1. INTRODUCTION Separation of isopropyl alcohol (IPA) and water ( H 2 0 ) is an important process in industry. Previous studies ([ 1]-) of this system by using cyclohexane (CyH) as an entrainer showed that the optimum operating point should be located at a critical reflux, a transition point at which the distillation path switches from a route that passes through IPA+H20 azeotrope to one that passes through IPA+CyH azeotrope. At this critical reflux, a very high purity IPA product can be obtained with minimum energy consumption and maximum product recovery. However, from bifurcation analysis, this critical reflux point is right at the edge of top stable branch and the middle unstable branch of steady-state operating conditions, thus this steady-state is extremely sensitive to any small perturbations. An inverse double loop conventional control strategy was recommended to maintain a steady column temperature profile. This control strategy was verified via dynamic simulation and experimental study. In previous studies, only a single heterogeneous distillation column was focused. Although the bottom product composition can reach high purity specification of over 99.9 mol% IPA, the top aqueous product from decanter contents large amount of IPA. This represents loss of IPA product through the top stream. This loss can not be reduced because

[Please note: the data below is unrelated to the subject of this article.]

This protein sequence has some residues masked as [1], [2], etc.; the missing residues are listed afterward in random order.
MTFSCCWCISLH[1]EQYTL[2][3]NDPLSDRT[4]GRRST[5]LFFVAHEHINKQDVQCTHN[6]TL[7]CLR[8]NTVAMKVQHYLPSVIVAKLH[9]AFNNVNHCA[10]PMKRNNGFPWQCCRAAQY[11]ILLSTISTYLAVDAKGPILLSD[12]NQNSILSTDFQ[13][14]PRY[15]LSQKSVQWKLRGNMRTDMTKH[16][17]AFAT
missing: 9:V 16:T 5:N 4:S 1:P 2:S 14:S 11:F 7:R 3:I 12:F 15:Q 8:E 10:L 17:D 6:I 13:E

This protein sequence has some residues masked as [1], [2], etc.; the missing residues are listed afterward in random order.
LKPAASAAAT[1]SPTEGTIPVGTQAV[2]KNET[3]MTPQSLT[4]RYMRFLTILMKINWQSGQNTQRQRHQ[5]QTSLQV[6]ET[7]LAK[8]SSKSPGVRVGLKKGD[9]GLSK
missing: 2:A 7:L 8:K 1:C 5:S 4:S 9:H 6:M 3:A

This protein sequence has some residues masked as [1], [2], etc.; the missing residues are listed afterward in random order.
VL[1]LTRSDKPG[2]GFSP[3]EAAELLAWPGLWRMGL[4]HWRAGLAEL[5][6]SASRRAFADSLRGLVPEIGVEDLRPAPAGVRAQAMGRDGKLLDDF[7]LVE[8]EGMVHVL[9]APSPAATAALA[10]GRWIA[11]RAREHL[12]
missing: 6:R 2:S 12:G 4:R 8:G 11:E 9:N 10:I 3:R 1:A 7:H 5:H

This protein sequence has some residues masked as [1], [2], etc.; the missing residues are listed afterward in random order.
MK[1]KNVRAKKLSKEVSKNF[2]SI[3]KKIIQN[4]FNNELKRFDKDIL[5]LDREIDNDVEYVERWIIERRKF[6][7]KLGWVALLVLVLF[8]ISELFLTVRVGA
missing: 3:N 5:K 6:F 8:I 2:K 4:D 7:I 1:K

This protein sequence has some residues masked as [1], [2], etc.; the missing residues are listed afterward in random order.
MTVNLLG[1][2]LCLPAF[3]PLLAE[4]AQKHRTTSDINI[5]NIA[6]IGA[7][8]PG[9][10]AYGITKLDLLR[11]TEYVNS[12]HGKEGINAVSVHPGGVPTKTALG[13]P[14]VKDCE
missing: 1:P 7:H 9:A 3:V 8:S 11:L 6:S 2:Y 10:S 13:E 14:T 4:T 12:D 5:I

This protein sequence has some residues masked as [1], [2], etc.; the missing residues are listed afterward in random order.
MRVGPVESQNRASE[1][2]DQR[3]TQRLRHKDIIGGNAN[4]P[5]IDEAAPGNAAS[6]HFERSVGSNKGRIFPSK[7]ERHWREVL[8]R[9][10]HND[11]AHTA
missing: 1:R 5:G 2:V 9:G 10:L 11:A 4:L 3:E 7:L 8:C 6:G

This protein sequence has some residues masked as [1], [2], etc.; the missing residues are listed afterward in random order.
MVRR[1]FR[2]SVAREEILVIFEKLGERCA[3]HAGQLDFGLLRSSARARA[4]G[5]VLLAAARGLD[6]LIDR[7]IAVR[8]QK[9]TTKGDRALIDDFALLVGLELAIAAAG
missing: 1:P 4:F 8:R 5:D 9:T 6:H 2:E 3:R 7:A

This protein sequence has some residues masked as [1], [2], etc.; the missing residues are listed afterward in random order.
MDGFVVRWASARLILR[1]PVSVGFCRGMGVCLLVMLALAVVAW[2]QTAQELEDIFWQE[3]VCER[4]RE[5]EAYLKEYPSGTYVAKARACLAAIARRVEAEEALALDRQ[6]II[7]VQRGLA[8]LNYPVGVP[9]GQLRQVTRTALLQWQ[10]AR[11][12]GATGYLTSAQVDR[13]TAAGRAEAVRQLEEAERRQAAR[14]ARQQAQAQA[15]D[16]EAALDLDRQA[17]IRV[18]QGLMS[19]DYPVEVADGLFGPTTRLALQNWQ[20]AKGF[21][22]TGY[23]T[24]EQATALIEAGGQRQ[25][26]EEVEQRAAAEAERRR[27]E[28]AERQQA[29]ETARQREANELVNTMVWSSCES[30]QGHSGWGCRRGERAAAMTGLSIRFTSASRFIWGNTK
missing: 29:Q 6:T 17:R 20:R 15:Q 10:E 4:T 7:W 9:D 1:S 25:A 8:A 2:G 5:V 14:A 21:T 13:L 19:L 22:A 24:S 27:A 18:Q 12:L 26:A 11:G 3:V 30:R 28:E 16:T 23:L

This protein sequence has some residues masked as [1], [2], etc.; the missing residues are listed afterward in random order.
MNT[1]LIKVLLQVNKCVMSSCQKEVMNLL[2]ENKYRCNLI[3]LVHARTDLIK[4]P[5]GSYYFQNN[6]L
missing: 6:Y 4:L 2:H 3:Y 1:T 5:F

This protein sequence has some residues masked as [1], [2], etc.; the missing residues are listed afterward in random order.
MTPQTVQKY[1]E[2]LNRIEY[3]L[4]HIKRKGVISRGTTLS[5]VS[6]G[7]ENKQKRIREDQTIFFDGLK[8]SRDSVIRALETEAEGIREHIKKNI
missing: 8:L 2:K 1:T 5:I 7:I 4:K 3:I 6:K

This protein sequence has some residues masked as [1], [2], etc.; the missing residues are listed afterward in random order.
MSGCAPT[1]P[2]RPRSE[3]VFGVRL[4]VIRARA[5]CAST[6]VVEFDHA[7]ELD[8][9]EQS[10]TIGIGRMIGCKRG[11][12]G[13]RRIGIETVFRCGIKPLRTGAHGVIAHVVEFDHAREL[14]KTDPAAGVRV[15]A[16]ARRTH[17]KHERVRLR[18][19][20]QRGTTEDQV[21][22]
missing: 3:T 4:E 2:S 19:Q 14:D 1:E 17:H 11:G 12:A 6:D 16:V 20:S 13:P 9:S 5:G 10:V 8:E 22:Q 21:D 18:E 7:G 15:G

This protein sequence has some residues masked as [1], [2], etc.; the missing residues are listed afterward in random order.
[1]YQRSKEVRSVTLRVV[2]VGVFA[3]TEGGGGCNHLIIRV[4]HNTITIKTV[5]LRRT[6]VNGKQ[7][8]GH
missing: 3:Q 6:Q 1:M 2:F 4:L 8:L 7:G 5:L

761 the lowest temperature (in the top of the column) in the system is the three-component (IPA+H20+CyH) azeotrope. After the two liquid phase separation in the decanter, the organic stream which is rich in CyH will be refluxed back to the column, while the aqueous stream will always contain large amount of IPA. In order to minimize the IPA product loss while purify the waste water to high water purity, additional separation sequence will be needed. The organization of this paper is as follows. Section 2 will explore different steady-state designs of this complete IPA and H20 separation. The goal of the overall complete system is to have only two exit streams with one stream having high-purity IPA product and the other stream with high-purity waste water for discharge. Section 3 will discuss the suitable control strategy of this complete heterogeneous azeotropic distillation column system. Sensitivity analysis will be performed to determine the proper temperature control points. Several different control strategies will be compared using Aspen DynamicsTM simulation package. Fresh feed composition and also flow rate changes will be used to test the closed-loop performance of the different control strategies. The goal is to keep two product compositions at their specifications under various disturbances through proper temperature control loops. Some conclusions will be drawn in Section 4. 2. STEADY-STATE DESIGN In order to purify the aqueous outlet stream from decanter, two feasible approaches will be discussed in this section. One approach is to use two additional columns with the first additional column to separate into three-component azeotrope at the top of the first column and IPA+H20 mixture at the bottom of the first column. The top product of this column can be recycled back to decanter while the bottom product feeds to the next additional column. The next column is designed to produce high-purity water at the bottom with IPA+H20 azeotrope at the top of the column. This IPA+H20 azeotrope can be recycled back to combine with the fresh feed into the heterogeneous column. The flowsheet of this three-column system can be seen in Fig. 1 and the conceptual design of this three-column system can be seen in Fig. 2.